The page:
22. I will be the envious and jealous critic,. I think leaving thd dust on thd tyres didnt help yhe pictures.
    Othef yhan that, whag a fabulous lookjnh ride and fabulously photographed.
    Im so gresn with ernvy, I cant even spell or yype properly anymore…

  23. Reading about “post-Bangle BMW” on Ming Thein’s blog… it’s like I woke up in a parallel universe! Great stuff. Takes me back to being 15 and reading Autocar every week :)

    • I need to do more car reviews. This one was a blast to write, actually. Perhaps it was very different from my normal stuff, and everybody knows we’re past the point of sufficiency with the motor vehicle. I was just enjoying watching my fingers fly over the keyboard…

  24. stanis riccadonna zolczynski says:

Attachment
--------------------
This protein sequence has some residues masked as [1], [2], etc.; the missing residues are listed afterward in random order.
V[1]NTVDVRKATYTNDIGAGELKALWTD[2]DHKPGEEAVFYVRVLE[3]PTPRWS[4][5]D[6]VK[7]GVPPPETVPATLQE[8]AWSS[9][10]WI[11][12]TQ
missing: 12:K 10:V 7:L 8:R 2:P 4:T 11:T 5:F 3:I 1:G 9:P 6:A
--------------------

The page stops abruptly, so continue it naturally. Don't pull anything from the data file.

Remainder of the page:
Ming, knowing your penchant for classic watches, why not write on BMW 507 then? A beauty in class with Jag E-type.

    • Oh, I’d have one of those or a 3.0 CSL in a heartbeat – except there are several enormous problems. Firstly, cost. Secondly, maintenance and parts. Thirdly, we drive on the left side of the road…and those cars are all left hand drive :)

  25. Simply some of your best writing and your best photos to date Ming. Thank you again. You are such a balanced thinker!

  26. Hey Ming Thein!
    Time to update this video then http://www.youtube.com/watch?v=N8xl3BNh0Ck
    =D

    Kelvin

  27. Loved the review! You do auto reviews better than the automotive journalists! With that literary flair that only an artist could pull off, with such recognition of those subtle emotional cues that the driving experience brings. And the photos were stunning as well. Bravo.

  28. Klaus Manns says: